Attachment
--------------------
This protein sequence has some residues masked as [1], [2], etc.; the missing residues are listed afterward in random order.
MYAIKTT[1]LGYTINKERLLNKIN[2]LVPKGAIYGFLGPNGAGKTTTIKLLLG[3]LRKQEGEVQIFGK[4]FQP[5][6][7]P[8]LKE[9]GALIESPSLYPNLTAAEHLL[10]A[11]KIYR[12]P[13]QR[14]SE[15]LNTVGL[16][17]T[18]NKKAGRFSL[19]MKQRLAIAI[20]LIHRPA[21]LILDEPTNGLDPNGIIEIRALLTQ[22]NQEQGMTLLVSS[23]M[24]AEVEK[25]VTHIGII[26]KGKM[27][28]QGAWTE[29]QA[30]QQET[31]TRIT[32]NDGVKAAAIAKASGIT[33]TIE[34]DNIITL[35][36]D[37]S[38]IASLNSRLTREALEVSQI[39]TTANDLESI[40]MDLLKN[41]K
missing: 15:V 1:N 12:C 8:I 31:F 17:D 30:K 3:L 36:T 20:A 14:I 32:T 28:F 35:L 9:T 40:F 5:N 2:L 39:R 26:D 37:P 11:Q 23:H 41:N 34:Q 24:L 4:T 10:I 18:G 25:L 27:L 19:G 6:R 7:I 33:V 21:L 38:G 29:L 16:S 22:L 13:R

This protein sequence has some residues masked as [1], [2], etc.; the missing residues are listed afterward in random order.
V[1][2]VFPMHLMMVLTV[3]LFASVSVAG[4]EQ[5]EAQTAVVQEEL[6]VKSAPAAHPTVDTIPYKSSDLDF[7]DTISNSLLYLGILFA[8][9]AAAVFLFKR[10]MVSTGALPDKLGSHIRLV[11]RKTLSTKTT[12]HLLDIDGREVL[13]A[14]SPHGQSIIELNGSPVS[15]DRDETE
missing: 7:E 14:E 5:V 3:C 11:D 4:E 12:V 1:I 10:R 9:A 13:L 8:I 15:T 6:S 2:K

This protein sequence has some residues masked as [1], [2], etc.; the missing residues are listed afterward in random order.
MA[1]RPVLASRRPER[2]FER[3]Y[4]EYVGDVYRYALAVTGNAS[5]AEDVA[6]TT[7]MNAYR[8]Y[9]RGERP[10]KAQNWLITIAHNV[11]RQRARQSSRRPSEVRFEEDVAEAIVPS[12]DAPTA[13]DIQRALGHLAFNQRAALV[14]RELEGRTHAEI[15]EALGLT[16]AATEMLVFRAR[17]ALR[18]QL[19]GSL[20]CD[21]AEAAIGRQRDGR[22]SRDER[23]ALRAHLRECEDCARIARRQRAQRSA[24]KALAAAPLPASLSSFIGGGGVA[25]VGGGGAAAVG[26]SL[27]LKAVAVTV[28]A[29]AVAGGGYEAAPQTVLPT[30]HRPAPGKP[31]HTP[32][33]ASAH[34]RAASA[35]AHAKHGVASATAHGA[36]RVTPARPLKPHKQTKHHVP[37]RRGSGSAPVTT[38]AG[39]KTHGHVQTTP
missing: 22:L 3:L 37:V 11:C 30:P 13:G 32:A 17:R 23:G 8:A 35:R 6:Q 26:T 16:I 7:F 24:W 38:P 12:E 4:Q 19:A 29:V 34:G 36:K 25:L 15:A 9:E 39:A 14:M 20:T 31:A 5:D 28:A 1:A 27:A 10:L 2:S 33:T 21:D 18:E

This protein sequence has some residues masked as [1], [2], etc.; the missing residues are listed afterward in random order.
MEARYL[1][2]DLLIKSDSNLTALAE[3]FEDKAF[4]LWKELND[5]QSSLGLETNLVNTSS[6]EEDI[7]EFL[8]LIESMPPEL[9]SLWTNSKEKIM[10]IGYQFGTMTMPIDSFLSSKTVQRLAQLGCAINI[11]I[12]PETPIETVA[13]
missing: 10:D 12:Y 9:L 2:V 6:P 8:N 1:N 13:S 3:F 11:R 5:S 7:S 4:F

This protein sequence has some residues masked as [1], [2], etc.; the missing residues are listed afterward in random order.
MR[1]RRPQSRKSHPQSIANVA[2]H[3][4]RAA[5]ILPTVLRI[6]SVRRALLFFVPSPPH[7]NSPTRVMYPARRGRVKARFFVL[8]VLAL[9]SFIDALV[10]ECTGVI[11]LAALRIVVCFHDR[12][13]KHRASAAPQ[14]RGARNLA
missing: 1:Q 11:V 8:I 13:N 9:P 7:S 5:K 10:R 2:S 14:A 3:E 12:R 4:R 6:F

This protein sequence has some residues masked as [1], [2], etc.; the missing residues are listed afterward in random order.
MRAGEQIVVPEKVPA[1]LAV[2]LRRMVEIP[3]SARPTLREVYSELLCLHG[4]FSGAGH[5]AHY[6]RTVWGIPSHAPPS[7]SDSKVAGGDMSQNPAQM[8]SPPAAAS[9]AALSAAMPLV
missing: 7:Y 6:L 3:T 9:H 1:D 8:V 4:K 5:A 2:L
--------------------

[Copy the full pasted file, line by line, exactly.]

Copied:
This protein sequence has some residues masked as [1], [2], etc.; the missing residues are listed afterward in random order.
MYAIKTT[1]LGYTINKERLLNKIN[2]LVPKGAIYGFLGPNGAGKTTTIKLLLG[3]LRKQEGEVQIFGK[4]FQP[5][6][7]P[8]LKE[9]GALIESPSLYPNLTAAEHLL[10]A[11]KIYR[12]P[13]QR[14]SE[15]LNTVGL[16][17]T[18]NKKAGRFSL[19]MKQRLAIAI[20]LIHRPA[21]LILDEPTNGLDPNGIIEIRALLTQ[22]NQEQGMTLLVSS[23]M[24]AEVEK[25]VTHIGII[26]KGKM[27][28]QGAWTE[29]QA[30]QQET[31]TRIT[32]NDGVKAAAIAKASGIT[33]TIE[34]DNIITL[35][36]D[37]S[38]IASLNSRLTREALEVSQI[39]TTANDLESI[40]MDLLKN[41]K
missing: 15:V 1:N 12:C 8:I 31:F 17:D 30:K 3:L 36:T 20:A 14:I 32:T 28:F 35:L 9:T 40:F 5:N 2:L 39:R 26:D 37:P 11:Q 23:H 41:N 34:Q 24:L 4:T 10:I 18:G 25:L 27:L 19:G 6:R 7:I 33:V 21:L 38:G 29:L 16:S 22:L 13:R

This protein sequence has some residues masked as [1], [2], etc.; the missing residues are listed afterward in random order.
V[1][2]VFPMHLMMVLTV[3]LFASVSVAG[4]EQ[5]EAQTAVVQEEL[6]VKSAPAAHPTVDTIPYKSSDLDF[7]DTISNSLLYLGILFA[8][9]AAAVFLFKR[10]MVSTGALPDKLGSHIRLV[11]RKTLSTKTT[12]HLLDIDGREVL[13]A[14]SPHGQSIIELNGSPVS[15]DRDETE
missing: 7:E 14:E 5:V 3:C 11:D 4:E 12:V 1:I 10:R 9:A 13:L 8:I 15:T 6:S 2:K

This protein sequence has some residues masked as [1], [2], etc.; the missing residues are listed afterward in random order.
MA[1]RPVLASRRPER[2]FER[3]Y[4]EYVGDVYRYALAVTGNAS[5]AEDVA[6]TT[7]MNAYR[8]Y[9]RGERP[10]KAQNWLITIAHNV[11]RQRARQSSRRPSEVRFEEDVAEAIVPS[12]DAPTA[13]DIQRALGHLAFNQRAALV[14]RELEGRTHAEI[15]EALGLT[16]AATEMLVFRAR[17]ALR[18]QL[19]GSL[20]CD[21]AEAAIGRQRDGR[22]SRDER[23]ALRAHLRECEDCARIARRQRAQRSA[24]KALAAAPLPASLSSFIGGGGVA[25]VGGGGAAAVG[26]SL[27]LKAVAVTV[28]A[29]AVAGGGYEAAPQTVLPT[30]HRPAPGKP[31]HTP[32][33]ASAH[34]RAASA[35]AHAKHGVASATAHGA[36]RVTPARPLKPHKQTKHHVP[37]RRGSGSAPVTT[38]AG[39]KTHGHVQTTP
missing: 22:L 3:L 37:V 11:C 30:P 13:G 32:A 17:R 23:G 8:A 35:R 6:Q 26:T 16:I 7:F 24:W 38:P 12:E 4:Q 19:A 29:V 34:G 36:K 25:L 15:A 9:E 39:A 14:M 20:T 31:A 5:D 28:A 1:A 27:A 10:L 2:S 33:T 21:D 18:E

This protein sequence has some residues masked as [1], [2], etc.; the missing residues are listed afterward in random order.
MEARYL[1][2]DLLIKSDSNLTALAE[3]FEDKAF[4]LWKELND[5]QSSLGLETNLVNTSS[6]EEDI[7]EFL[8]LIESMPPEL[9]SLWTNSKEKIM[10]IGYQFGTMTMPIDSFLSSKTVQRLAQLGCAINI[11]I[12]PETPIETVA[13]
missing: 10:D 12:Y 9:L 2:V 6:P 8:N 1:N 13:S 3:F 11:R 5:S 7:S 4:F

This protein sequence has some residues masked as [1], [2], etc.; the missing residues are listed afterward in random order.
MR[1]RRPQSRKSHPQSIANVA[2]H[3][4]RAA[5]ILPTVLRI[6]SVRRALLFFVPSPPH[7]NSPTRVMYPARRGRVKARFFVL[8]VLAL[9]SFIDALV[10]ECTGVI[11]LAALRIVVCFHDR[12][13]KHRASAAPQ[14]RGARNLA
missing: 1:Q 11:V 8:I 13:N 9:P 7:S 5:K 10:R 2:S 14:A 3:E 12:R 4:R 6:F

This protein sequence has some residues masked as [1], [2], etc.; the missing residues are listed afterward in random order.
MRAGEQIVVPEKVPA[1]LAV[2]LRRMVEIP[3]SARPTLREVYSELLCLHG[4]FSGAGH[5]AHY[6]RTVWGIPSHAPPS[7]SDSKVAGGDMSQNPAQM[8]SPPAAAS[9]AALSAAMPLV
missing: 7:Y 6:L 3:T 9:H 1:D 8:V 4:K 5:A 2:L